Twitter suspended high-profile accounts associated with the alt-right movement, the same day the social media service said it would crack down on hate speech.
Among those suspended was Richard Spencer, who runs an alt-right think tank and had a verified account on Twitter.
I’m torn on this one.
On the one hand, Twitter certainly seems to target voices from the right. I’m no fan of provocateur Milo Yiannawhatever, but his account seemed to be suspended, not for what he did, but for ugly stuff his fans did. Glenn Reynolds was temporarily suspended after he made a comment that — while he apologized for it, and it probably could have been phrased better — seemed, when read charitably and in full context, to advocate a sensible policy of self-protection.
Twitter also seems to take its cue from leftists with agendas. Anita Sarkeesian, a militant feminist, was made part of Twitter’s “Trust and Safety council.” Next thing you know, Robert Stacy McCain was suspended, after having done . . . I don’t know what he supposedly did, but I do know he had criticized Sarkeesian.
Also, Twitter and other companies may be taking their cue for the dishonest, nutty, and untrustworthy Southern Poverty Law Center. The USA Today piece says:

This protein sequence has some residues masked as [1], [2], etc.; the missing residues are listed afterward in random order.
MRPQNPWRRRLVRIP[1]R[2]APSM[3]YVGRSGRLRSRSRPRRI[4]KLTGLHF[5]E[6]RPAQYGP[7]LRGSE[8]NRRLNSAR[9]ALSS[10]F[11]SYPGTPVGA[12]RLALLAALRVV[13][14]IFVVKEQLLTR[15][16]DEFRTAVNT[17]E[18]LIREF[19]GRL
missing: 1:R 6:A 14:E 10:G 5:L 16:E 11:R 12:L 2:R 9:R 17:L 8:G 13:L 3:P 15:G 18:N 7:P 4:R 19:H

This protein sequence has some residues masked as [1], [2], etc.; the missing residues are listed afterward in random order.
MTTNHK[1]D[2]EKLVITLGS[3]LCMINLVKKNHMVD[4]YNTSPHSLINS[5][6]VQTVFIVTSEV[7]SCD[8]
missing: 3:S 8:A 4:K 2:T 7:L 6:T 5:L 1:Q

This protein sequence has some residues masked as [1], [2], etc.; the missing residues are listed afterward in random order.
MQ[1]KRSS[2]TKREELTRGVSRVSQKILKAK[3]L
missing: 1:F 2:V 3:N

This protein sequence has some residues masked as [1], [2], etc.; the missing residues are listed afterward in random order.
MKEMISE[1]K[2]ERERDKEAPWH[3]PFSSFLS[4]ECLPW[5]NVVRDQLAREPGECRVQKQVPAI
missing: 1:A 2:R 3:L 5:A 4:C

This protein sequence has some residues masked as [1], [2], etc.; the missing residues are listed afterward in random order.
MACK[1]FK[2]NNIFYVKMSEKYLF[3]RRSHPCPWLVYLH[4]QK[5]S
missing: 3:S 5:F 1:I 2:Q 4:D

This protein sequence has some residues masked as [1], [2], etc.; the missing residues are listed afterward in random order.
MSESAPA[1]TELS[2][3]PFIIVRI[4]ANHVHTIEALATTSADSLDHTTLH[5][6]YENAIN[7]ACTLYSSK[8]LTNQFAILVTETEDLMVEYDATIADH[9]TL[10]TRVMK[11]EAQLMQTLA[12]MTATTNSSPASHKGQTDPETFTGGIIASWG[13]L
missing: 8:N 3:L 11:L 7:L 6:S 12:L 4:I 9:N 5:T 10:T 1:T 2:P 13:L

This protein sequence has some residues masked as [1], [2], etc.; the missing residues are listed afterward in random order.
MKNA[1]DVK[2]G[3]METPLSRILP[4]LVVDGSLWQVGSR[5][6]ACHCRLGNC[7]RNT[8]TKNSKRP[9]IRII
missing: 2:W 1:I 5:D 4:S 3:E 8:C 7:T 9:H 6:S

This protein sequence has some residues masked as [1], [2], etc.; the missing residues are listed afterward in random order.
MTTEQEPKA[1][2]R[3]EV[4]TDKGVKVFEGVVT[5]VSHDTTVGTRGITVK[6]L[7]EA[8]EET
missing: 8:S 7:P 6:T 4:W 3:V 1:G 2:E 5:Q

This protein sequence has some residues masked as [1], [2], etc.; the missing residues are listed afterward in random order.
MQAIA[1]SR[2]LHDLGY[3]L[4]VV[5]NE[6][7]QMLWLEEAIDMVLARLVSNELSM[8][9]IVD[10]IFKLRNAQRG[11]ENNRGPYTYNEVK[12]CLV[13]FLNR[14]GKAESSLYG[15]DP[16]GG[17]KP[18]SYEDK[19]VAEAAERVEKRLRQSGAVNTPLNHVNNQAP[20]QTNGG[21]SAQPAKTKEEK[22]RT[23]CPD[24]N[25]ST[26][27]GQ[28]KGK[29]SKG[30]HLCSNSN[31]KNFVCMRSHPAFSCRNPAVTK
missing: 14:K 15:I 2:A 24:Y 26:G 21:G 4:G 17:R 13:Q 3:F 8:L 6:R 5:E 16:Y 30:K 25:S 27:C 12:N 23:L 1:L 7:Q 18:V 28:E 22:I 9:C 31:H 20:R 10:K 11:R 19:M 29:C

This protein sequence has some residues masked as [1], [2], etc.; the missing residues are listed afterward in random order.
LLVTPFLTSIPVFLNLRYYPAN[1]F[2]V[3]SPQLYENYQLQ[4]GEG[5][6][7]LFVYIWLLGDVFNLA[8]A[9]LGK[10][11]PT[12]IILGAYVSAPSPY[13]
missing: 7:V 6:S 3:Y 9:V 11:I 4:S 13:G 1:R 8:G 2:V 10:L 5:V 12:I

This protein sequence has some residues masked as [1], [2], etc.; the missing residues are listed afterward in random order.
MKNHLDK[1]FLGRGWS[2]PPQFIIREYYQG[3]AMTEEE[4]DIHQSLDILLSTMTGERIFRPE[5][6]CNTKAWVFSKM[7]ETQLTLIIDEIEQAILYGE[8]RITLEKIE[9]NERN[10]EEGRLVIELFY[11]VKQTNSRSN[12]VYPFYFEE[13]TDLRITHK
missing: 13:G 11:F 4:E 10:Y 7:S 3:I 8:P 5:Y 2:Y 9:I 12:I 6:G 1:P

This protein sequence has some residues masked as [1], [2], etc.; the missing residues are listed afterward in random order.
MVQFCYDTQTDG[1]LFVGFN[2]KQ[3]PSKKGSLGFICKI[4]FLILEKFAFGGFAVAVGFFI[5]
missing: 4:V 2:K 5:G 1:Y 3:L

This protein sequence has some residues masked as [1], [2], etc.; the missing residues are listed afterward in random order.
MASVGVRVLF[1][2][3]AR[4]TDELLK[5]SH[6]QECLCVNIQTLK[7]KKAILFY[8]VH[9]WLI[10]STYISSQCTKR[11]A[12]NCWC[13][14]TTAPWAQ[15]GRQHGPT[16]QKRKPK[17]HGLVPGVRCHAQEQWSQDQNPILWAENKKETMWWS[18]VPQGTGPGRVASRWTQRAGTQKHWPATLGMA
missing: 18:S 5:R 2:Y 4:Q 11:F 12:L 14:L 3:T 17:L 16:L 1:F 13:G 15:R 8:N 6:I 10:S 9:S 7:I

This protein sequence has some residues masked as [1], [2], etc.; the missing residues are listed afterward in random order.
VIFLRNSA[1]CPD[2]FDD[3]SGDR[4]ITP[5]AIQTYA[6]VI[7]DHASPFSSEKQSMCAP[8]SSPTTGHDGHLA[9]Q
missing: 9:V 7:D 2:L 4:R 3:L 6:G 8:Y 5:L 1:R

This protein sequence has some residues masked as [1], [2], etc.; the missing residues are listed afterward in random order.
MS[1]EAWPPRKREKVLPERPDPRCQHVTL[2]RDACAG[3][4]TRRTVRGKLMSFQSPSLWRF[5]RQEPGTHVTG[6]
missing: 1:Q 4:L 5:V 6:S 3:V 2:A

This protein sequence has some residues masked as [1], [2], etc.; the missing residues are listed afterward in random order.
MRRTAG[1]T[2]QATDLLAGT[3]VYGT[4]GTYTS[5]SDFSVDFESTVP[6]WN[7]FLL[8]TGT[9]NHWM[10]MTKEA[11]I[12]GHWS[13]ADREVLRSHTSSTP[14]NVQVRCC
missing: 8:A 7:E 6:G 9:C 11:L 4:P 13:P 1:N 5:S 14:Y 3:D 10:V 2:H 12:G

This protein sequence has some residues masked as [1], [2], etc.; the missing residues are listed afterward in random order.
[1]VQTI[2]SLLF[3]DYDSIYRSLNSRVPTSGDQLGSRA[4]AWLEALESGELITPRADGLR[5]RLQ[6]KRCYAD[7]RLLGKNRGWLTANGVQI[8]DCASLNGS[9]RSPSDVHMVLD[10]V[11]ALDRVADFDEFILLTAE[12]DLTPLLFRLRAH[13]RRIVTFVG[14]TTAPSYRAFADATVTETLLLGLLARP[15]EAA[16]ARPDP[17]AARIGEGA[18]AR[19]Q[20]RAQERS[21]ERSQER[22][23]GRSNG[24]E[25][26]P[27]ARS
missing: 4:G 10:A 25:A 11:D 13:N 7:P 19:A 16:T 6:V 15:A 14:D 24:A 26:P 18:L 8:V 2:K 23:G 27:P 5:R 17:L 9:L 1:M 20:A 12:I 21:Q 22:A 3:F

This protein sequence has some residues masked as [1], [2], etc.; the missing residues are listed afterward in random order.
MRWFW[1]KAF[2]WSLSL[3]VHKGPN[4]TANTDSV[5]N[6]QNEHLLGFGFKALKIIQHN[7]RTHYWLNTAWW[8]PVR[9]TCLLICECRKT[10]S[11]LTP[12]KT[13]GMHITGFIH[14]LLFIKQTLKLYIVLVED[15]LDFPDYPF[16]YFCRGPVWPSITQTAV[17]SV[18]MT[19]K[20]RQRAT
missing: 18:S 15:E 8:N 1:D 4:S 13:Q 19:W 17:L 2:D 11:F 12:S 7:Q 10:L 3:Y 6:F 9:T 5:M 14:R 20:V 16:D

Heidi Beirich, spokeswoman for the Southern Poverty Law Center, told USA TODAY that the center had asked Twitter to remove more than 100 accounts of white supremacists who violated Twitter’s terms of service. She also pointed to two alt-right accounts that had been verified by Twitter, Spencer’s and Heimblach’s.
Ugh. Keep them out of anything having to do with . . . anything.
On the other hand, Twitter has every right to ban who they want. It’s a private company. They’re subject to criticism for it, but they have the right. And I certainly want to control who posts here. Generally, that would include racists — a description that seems to fit Richard Spencer, who wants to ship minorities out of the country:
“I don’t think people have fully recognized the degree to which he’s [Trump] transformed the party,” said Richard Spencer, a clean-cut 38-year-old from Arlington, Virginia, who sipped Manhattans as he matter-of-factly called for removing African-Americans, Hispanics and Jews from the United States.
I would not be thrilled with having such people post here, although I might hear them out, at first. Mostly to make fun of them.
And I recognize a couple of the other names on the list of the banned: “Paul Town, Pax Dickinson, Ricky Vaughn and John Rivers.” Pax Dickinson and John Rivers are jackasses. I ban them on Twitter.
But, you see, I choose to do that.
So it’s not as easy an issue, in my view, as many on both sides make it out to be.
In general, though (and I say this as no fan of the alt-right): I think this is a bad move for Twitter — and one of many.